Chicago mother says police won't talk to her about murdered son

Myron Richardson

Carmela Richardson has lost four family members over the last four years.

Her husband, her mother-in-law, a daughter and, last week, her 19-year-old son.

Myron Richardson was found in the trunk of a burning car on the Far South Side with a gunshot wound to his head. That’s all the family knows about his murder.

Repeated calls to a detective have gone unanswered, they say, and a supervisor even hung up on them.

"I just want to know what happened to him," Richardson, 39, said through tears. "They just think Myron is another Black kid who just got slain in the street, and that’s not my baby."

"He was raised to be a good man," she continued. "I talked to my son every day. I told him I love him, he was a good big brother, good boyfriend…they don’t know who Myron was … We have to let them know who my baby was."

The body of her son was found after someone reported a car fire around 10:30 p.m. July 6. Emergency crews responded to the 12100 block of South Doty Avenue, near the Bishop Ford Expressway, and found Richardson’s burned body in the trunk of the car. He was pronounced dead at the scene.

An autopsy showed he died of a gunshot wound to his head and his death was ruled a homicide by the Cook County medical examiner’s office.


Richardson’s mother said she spoke with a Chicago police detective for over an hour on July 8, two days after her son’s death. Since then, the Richardson family says they have tried to reach him at least five times, but were either left on hold for up to half an hour or were hung up on.

"I took it personal because Myron is my son," Richardson said. "It wasn’t personal, they don’t know who Myron is."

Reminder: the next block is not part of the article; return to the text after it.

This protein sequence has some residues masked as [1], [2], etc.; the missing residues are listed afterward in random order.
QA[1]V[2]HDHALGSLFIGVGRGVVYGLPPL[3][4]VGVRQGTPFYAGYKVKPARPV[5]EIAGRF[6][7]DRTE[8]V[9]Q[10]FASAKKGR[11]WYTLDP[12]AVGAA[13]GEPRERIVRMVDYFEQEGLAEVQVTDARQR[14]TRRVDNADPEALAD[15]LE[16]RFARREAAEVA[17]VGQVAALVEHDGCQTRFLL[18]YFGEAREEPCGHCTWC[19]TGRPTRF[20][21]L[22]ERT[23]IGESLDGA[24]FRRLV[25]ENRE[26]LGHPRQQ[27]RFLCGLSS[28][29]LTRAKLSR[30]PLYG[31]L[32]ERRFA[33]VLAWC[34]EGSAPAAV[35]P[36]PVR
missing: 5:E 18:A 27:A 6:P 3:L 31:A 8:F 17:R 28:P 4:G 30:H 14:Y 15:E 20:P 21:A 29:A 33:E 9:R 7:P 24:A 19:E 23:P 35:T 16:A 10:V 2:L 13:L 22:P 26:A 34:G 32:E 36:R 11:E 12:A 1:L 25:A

Richardson’s frustration came to a head on July 10 when she said she called for the detective and spoke to an official who told her, "I don’t have time for this" and hung up.

A police spokesman told the Sun-Times he would check with the detective, then later said the department would have no comment at all on Richardson’s complaint. Police have reported no one in custody.

The Richardsons are not alone in searching for information about the death of their loved ones. Chicago police have reported 362 homicides so far this year, but arrests have only been made in 68 cases, according to public data.

"So many people get killed in Chicago, and they just don’t seem like they care," Myron’s aunt Jeanetta Richardson, 40, said. "I can only imagine how overwhelmed the police must be, but you got parents out here that don’t care and you got parents out here that do care, and the ones that do care, I feel like you should at least give them a little bit of peace and do your part of your job."

Carmela Richardson’s fiancé Prince Elston, 40, said he understands that police deal with victims’ families daily, "but there’s certain levels of respect people should have for one another, especially going through a time like this."

Carmela Richardson said she hopes detectives understand her son was a good kid and will bring his killer to justice.

"He wasn’t that person, he didn’t live that life," she said. "So now I have to let them know who Myron was…I just want to know what happened to him."

Richardson played basketball for Morgan Park High School and enjoyed playing video games. He was the oldest of seven and was described by his aunt as "someone who lit up whatever room he was in."

"My nephew always had this smile on his face," she said. "He was a very, very happy guy, very respectful…even when he was in trouble, he was smiling."

Richardson often bought his mother roses, knowing her love for them. For his service, the family plans to have roses to honor the tradition.

"He was just a joy to be around," his aunt said.